36 Important Concepts in Operant Conditioning Extinction Generalization In operant conditioning extinction occurs when a previously reinforced response is no longer reinforced and there is a decreased tendency to perform the response. Giving the same response to similar stimuli. Discrimination Responding to stimuli that signal that a behaviour will or will not be reinforced. Punishment Positive Punishment Negative Punishment A consequence that decreases the likelihood of a behaviour. A behaviour decreases when it is followed by an unpleasent stimulus. A behaviour decreases when a positive stimulus is removed from it.
38 Differences between classical & operant conditioning Classical Conditioning Operant Conditioning Involuntary behaviour/ reflexes Voluntary behaviour Mechanistic process of formation & strengthening of association between S-R Stimuli act upon the individual & the individual responds automatically Passive process Non-mechanistic & voluntary process of formation & strengthening of association between S-R Response is controlled by the individual to achieve the goal Active process Reward precedes response because of temporary association CS & UCS association depends on contiguity of stimulus Readily seen in animal learning Reward follows the response as it is contingent upon its occurrence Response-reinforcing stimulus association depends on consequences of responding Readily seen in human learning
39 Observational Learning Observational Learning Attention Albert Bandura Retention Reinforcement Motor Reproduction
40 Observational Learning Our complex behaviour are the result of exposure to competent models who display appropriate behaviour in solving problems and coping with their world. Imitation and Modelling are the types of observational learning.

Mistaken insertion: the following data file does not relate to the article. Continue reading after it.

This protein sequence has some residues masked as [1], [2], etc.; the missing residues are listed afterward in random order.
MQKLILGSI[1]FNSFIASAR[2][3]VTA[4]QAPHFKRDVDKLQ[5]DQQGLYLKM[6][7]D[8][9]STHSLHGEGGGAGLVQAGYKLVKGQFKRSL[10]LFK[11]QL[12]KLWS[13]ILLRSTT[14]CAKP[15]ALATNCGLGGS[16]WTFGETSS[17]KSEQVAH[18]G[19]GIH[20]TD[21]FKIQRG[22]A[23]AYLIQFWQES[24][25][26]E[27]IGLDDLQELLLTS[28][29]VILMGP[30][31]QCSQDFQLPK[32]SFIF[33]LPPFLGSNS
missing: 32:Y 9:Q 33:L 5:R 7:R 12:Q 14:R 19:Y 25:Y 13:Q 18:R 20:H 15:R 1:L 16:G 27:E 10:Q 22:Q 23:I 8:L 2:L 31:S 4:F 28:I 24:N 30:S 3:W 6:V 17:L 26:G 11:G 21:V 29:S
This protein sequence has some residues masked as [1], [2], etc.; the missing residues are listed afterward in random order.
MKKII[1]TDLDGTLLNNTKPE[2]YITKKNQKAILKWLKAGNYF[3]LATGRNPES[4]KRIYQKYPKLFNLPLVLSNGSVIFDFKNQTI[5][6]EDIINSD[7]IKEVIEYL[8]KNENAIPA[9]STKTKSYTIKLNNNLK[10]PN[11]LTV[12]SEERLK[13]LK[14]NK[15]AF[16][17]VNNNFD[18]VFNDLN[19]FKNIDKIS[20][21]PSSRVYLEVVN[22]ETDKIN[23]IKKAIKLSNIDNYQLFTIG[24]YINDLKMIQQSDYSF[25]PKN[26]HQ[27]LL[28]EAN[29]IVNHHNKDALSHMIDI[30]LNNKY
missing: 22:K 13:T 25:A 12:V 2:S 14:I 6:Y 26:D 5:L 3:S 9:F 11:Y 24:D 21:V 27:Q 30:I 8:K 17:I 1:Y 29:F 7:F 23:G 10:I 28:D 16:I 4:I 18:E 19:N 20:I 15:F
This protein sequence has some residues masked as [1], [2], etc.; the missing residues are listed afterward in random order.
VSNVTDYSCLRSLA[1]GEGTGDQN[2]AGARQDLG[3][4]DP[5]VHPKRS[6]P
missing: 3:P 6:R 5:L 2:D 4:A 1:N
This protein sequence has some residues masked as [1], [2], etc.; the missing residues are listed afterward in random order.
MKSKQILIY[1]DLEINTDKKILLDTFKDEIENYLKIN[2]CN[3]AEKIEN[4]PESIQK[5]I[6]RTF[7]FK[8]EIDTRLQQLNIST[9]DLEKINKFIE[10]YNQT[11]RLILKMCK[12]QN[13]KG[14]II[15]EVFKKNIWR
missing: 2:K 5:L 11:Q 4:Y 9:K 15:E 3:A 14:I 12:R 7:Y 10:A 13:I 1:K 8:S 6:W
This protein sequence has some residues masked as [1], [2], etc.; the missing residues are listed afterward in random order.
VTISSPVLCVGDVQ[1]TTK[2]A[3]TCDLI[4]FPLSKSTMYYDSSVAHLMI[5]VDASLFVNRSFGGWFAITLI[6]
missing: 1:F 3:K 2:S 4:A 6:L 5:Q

41 Cognitive Learning We construct cognitive maps of our experiences that guide our behaviour. Tolman interpreted conditioning in terms of expectations.
42 Cognitive Learning Latent learning: Things that are learnt without being reflected in immediate behaviour. It is facilitated by cognitive map. Cognitive map: It is mental image of a spatial environment that helps in problem solving when stimuli in the environment changes.
43 Models of Cognitive Learning (Modified according to consumer research) Sequential Stages of Processing Promotional Model Tricompe tent Model Decision- Making Model Attention Cognitive Awareness Knowledge Interest Desire Action Innovation Adoption Model Awareness Affective Evaluation Interest Evaluation Conative Purchase Postpurchase Evaluation Trial Adoption Innovation Decision Process Knowledge Persuasion Decision Confirmation
44 Kohler s Experiment Insight Learning Sultan preparing a double stick. The founder of Gestalt Psychology, Kohler, did an interesting experiment on chimpanzee named Sultan. Sultan was put in a cage & banana was put beyond its reach. Two sticks were also kept. After having learnt to drag banana with one stick, Sultan dragged it by putting one stick into the other.
45 Insightful solutions demonstrated by chimpanzees.
46 Bio-cultural Factors & Cognitive Learning Cognitive map: An organism s mental representation of the structure of physical space. Insight learning: A form of problem solving in which the organism develops a sudden insight or understanding of a problem s solution Preparedness: Species-specific biological predisposition to learn in certain way but not in others Instinctive Drift: Tendency of animals to revert to instinctive behavior that interferes with learning.
47 Social Learning Local enhancement: Locate foraging sites by attending to others. Social facilitation: Animals feed faster in a group. Observational learning: Observer modifies behaviour after demonstrator Imitation: Observer matches behavioural action and goal
48 Learning of Concepts A symbolic construct representing general features of objects or events. With experience we all learn complex motor and verbal skills. Gradually, a learnt concept helps one combat a problem situation. Problem solving is considered the highest form of learning.
49 Learning of Concepts Attitude formation is basically attainment of concepts. It is learning of concepts that predisposes one towards certain prejudices & stereotypes.
50 Transfer of Learning Positive Transfer: When learning of one task facilitates acquisition of the other task. Negative Transfer: When the previously learnt task interferes with the learning of subsequent task. Zero Transfer: Learning of one task does not effect performance of another task.